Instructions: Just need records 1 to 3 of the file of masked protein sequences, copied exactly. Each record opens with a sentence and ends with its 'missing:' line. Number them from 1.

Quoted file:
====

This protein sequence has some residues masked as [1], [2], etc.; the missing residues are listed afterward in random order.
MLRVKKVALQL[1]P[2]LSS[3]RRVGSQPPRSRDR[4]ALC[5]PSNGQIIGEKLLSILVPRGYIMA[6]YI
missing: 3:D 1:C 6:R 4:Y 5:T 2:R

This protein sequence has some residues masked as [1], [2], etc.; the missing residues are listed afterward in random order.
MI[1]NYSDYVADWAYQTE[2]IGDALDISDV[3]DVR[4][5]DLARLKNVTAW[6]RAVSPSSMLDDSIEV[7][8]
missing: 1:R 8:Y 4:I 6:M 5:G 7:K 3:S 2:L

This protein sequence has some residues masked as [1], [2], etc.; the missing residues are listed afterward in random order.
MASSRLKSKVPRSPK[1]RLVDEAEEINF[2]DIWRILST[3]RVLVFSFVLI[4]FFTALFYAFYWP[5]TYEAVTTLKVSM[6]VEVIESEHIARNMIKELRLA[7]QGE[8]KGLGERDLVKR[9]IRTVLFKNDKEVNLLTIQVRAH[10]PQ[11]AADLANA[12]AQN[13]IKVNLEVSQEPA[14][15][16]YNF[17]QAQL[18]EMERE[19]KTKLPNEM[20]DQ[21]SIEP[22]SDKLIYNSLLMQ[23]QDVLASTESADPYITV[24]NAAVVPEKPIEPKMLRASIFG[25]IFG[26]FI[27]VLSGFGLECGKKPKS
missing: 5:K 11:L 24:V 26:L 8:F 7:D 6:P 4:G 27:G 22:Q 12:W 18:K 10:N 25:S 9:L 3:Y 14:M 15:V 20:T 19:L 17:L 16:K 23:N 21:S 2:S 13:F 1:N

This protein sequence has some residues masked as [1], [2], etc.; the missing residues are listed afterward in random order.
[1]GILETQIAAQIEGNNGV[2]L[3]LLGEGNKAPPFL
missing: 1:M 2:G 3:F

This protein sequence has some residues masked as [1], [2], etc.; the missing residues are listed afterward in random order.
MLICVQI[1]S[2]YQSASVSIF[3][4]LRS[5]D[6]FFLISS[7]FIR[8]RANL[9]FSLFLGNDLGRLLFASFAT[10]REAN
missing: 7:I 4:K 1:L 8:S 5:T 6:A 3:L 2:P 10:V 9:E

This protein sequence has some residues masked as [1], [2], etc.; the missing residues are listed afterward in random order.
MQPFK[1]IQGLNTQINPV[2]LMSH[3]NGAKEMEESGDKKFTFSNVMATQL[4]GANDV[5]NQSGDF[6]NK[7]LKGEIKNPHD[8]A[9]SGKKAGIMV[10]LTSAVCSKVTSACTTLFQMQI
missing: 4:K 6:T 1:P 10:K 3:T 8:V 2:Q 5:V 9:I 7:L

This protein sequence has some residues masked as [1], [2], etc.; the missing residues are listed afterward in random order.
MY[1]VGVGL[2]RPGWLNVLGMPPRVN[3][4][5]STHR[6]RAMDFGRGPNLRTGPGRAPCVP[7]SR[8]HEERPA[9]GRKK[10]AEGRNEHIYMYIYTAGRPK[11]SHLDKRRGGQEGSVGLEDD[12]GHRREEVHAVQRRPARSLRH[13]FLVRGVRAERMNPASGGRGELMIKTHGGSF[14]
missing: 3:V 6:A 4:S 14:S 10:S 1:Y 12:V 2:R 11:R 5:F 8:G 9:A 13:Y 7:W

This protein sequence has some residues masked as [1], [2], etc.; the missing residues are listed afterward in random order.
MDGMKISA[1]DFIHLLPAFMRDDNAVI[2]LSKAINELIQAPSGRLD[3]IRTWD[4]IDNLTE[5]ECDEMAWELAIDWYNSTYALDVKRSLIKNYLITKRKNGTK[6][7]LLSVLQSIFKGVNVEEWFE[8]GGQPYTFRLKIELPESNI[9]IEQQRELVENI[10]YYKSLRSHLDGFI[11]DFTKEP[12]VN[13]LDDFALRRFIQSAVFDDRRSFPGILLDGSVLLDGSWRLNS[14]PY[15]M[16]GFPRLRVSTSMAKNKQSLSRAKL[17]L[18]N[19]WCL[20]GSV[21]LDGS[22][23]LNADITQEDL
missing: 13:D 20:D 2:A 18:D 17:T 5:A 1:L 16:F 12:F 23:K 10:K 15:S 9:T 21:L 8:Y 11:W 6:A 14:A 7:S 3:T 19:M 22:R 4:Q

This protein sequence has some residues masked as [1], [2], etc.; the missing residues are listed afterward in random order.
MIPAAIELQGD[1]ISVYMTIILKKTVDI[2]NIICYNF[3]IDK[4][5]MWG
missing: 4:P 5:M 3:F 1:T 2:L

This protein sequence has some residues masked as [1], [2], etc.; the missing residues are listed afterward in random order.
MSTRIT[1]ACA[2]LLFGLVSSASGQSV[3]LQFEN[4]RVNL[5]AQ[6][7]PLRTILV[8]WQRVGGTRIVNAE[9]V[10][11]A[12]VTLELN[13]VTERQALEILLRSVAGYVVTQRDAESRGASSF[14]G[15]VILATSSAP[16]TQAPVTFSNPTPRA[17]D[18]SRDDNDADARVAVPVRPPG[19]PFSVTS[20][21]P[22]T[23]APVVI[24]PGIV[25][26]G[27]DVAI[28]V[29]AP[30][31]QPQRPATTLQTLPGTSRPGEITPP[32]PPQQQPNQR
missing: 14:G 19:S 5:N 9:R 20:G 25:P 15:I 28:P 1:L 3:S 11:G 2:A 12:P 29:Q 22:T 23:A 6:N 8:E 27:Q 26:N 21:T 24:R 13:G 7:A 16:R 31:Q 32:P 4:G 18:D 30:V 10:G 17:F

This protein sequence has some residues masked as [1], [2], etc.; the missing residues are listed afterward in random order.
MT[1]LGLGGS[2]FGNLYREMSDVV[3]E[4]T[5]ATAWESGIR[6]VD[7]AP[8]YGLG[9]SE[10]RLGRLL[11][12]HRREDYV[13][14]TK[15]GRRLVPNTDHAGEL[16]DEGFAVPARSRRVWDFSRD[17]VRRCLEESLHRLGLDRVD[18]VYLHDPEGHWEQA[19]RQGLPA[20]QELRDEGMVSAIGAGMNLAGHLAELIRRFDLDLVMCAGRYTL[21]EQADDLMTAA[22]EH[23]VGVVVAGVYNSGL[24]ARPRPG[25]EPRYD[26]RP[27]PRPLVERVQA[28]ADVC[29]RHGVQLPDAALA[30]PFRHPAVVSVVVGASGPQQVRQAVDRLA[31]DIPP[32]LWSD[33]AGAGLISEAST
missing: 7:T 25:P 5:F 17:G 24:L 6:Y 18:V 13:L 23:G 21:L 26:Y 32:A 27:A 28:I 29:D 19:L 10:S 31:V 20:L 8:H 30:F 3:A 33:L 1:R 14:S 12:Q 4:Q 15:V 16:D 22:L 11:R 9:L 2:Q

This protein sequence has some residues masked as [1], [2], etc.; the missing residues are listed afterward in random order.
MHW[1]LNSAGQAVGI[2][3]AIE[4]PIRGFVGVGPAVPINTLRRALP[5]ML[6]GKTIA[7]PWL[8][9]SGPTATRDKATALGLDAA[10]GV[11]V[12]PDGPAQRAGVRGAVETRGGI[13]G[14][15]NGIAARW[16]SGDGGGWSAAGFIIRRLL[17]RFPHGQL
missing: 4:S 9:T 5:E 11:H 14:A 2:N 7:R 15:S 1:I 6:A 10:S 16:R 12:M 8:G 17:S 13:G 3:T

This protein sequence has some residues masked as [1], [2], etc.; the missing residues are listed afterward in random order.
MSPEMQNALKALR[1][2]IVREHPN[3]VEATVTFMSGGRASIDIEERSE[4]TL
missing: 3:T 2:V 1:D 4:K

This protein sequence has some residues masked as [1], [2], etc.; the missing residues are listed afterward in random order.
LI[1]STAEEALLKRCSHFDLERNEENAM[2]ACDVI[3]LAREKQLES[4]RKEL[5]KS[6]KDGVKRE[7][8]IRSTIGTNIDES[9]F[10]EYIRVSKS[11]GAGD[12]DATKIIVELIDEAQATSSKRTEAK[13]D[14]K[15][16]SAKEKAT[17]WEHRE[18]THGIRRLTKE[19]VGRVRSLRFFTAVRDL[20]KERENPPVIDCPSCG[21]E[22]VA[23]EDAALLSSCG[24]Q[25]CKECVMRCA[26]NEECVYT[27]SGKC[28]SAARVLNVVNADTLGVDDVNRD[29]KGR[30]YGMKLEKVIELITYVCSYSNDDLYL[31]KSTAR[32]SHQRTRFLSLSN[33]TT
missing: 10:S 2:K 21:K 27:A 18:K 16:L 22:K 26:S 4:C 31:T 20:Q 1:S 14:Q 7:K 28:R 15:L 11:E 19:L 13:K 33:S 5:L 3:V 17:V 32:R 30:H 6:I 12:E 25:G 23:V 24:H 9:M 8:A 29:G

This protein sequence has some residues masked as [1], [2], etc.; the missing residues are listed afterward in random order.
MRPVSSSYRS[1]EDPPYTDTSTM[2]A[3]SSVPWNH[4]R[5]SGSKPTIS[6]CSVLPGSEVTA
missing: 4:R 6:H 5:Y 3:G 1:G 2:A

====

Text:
This protein sequence has some residues masked as [1], [2], etc.; the missing residues are listed afterward in random order.
MLRVKKVALQL[1]P[2]LSS[3]RRVGSQPPRSRDR[4]ALC[5]PSNGQIIGEKLLSILVPRGYIMA[6]YI
missing: 3:D 1:C 6:R 4:Y 5:T 2:R

This protein sequence has some residues masked as [1], [2], etc.; the missing residues are listed afterward in random order.
MI[1]NYSDYVADWAYQTE[2]IGDALDISDV[3]DVR[4][5]DLARLKNVTAW[6]RAVSPSSMLDDSIEV[7][8]
missing: 1:R 8:Y 4:I 6:M 5:G 7:K 3:S 2:L

This protein sequence has some residues masked as [1], [2], etc.; the missing residues are listed afterward in random order.
MASSRLKSKVPRSPK[1]RLVDEAEEINF[2]DIWRILST[3]RVLVFSFVLI[4]FFTALFYAFYWP[5]TYEAVTTLKVSM[6]VEVIESEHIARNMIKELRLA[7]QGE[8]KGLGERDLVKR[9]IRTVLFKNDKEVNLLTIQVRAH[10]PQ[11]AADLANA[12]AQN[13]IKVNLEVSQEPA[14][15][16]YNF[17]QAQL[18]EMERE[19]KTKLPNEM[20]DQ[21]SIEP[22]SDKLIYNSLLMQ[23]QDVLASTESADPYITV[24]NAAVVPEKPIEPKMLRASIFG[25]IFG[26]FI[27]VLSGFGLECGKKPKS
missing: 5:K 11:L 24:V 26:L 8:F 7:D 6:P 4:G 27:G 22:Q 12:W 18:K 10:N 25:S 9:L 3:Y 14:M 15:V 20:T 19:L 17:L 16:K 23:N 21:S 2:S 13:F 1:N